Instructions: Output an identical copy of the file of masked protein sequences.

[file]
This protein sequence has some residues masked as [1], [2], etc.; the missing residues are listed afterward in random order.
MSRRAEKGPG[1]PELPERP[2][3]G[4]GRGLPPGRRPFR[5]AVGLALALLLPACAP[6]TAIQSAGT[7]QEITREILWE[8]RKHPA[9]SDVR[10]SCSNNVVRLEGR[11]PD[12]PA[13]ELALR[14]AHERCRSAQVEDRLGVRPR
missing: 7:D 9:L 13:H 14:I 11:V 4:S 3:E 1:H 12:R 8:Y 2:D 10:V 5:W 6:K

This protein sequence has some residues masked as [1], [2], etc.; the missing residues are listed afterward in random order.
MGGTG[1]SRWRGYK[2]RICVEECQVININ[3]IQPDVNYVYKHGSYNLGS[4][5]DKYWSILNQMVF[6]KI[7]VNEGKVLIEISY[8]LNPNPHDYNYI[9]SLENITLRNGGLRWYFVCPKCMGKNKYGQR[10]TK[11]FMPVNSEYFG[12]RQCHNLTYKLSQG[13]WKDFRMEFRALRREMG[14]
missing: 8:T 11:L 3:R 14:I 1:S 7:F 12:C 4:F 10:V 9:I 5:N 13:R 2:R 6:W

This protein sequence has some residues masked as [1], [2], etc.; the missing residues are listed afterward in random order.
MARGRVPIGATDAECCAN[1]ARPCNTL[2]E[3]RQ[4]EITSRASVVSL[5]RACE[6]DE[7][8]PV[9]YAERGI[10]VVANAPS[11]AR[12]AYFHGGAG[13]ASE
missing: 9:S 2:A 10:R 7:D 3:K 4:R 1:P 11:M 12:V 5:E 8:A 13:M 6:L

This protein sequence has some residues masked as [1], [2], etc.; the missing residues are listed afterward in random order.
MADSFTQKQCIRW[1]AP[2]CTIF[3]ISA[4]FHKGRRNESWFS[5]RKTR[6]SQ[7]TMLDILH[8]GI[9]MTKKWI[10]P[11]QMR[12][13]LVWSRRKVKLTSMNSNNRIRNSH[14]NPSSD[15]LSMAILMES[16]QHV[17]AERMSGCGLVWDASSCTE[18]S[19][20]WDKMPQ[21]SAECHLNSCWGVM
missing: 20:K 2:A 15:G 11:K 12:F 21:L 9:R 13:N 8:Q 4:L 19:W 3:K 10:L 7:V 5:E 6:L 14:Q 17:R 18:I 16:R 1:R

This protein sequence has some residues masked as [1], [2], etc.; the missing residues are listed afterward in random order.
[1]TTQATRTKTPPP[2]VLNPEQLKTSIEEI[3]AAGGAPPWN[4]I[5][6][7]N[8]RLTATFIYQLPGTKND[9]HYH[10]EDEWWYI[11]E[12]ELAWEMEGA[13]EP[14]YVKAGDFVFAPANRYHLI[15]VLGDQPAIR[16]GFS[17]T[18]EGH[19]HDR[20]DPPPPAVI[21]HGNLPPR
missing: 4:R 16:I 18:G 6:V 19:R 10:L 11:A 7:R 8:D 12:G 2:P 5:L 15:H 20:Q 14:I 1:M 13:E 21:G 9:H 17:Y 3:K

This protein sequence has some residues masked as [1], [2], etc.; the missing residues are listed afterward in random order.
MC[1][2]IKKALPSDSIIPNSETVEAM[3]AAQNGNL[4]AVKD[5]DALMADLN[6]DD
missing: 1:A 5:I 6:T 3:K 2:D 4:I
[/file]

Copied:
This protein sequence has some residues masked as [1], [2], etc.; the missing residues are listed afterward in random order.
MSRRAEKGPG[1]PELPERP[2][3]G[4]GRGLPPGRRPFR[5]AVGLALALLLPACAP[6]TAIQSAGT[7]QEITREILWE[8]RKHPA[9]SDVR[10]SCSNNVVRLEGR[11]PD[12]PA[13]ELALR[14]AHERCRSAQVEDRLGVRPR
missing: 7:D 9:L 13:H 14:I 11:V 4:S 3:E 1:H 12:R 8:Y 2:D 10:V 5:W 6:K

This protein sequence has some residues masked as [1], [2], etc.; the missing residues are listed afterward in random order.
MGGTG[1]SRWRGYK[2]RICVEECQVININ[3]IQPDVNYVYKHGSYNLGS[4][5]DKYWSILNQMVF[6]KI[7]VNEGKVLIEISY[8]LNPNPHDYNYI[9]SLENITLRNGGLRWYFVCPKCMGKNKYGQR[10]TK[11]FMPVNSEYFG[12]RQCHNLTYKLSQG[13]WKDFRMEFRALRREMG[14]
missing: 8:T 11:L 3:R 14:I 1:S 7:F 12:C 4:F 10:V 9:I 5:N 13:R 2:R 6:W

This protein sequence has some residues masked as [1], [2], etc.; the missing residues are listed afterward in random order.
MARGRVPIGATDAECCAN[1]ARPCNTL[2]E[3]RQ[4]EITSRASVVSL[5]RACE[6]DE[7][8]PV[9]YAERGI[10]VVANAPS[11]AR[12]AYFHGGAG[13]ASE
missing: 9:S 2:A 10:R 7:D 3:K 4:R 1:P 11:M 12:V 5:E 8:A 13:M 6:L

This protein sequence has some residues masked as [1], [2], etc.; the missing residues are listed afterward in random order.
MADSFTQKQCIRW[1]AP[2]CTIF[3]ISA[4]FHKGRRNESWFS[5]RKTR[6]SQ[7]TMLDILH[8]GI[9]MTKKWI[10]P[11]QMR[12][13]LVWSRRKVKLTSMNSNNRIRNSH[14]NPSSD[15]LSMAILMES[16]QHV[17]AERMSGCGLVWDASSCTE[18]S[19][20]WDKMPQ[21]SAECHLNSCWGVM
missing: 20:K 2:A 15:G 11:K 12:F 21:L 9:R 13:N 8:Q 4:L 19:W 3:K 10:L 7:V 5:E 6:L 14:Q 17:R 18:I 16:R 1:R

This protein sequence has some residues masked as [1], [2], etc.; the missing residues are listed afterward in random order.
[1]TTQATRTKTPPP[2]VLNPEQLKTSIEEI[3]AAGGAPPWN[4]I[5][6][7]N[8]RLTATFIYQLPGTKND[9]HYH[10]EDEWWYI[11]E[12]ELAWEMEGA[13]EP[14]YVKAGDFVFAPANRYHLI[15]VLGDQPAIR[16]GFS[17]T[18]EGH[19]HDR[20]DPPPPAVI[21]HGNLPPR
missing: 4:R 16:I 18:G 6:V 19:R 10:L 11:A 7:R 8:D 12:G 2:P 5:L 15:H 20:Q 14:I 1:M 13:E 21:G 9:H 17:Y 3:K

This protein sequence has some residues masked as [1], [2], etc.; the missing residues are listed afterward in random order.
MC[1][2]IKKALPSDSIIPNSETVEAM[3]AAQNGNL[4]AVKD[5]DALMADLN[6]DD
missing: 1:A 5:I 6:T 3:K 2:D 4:I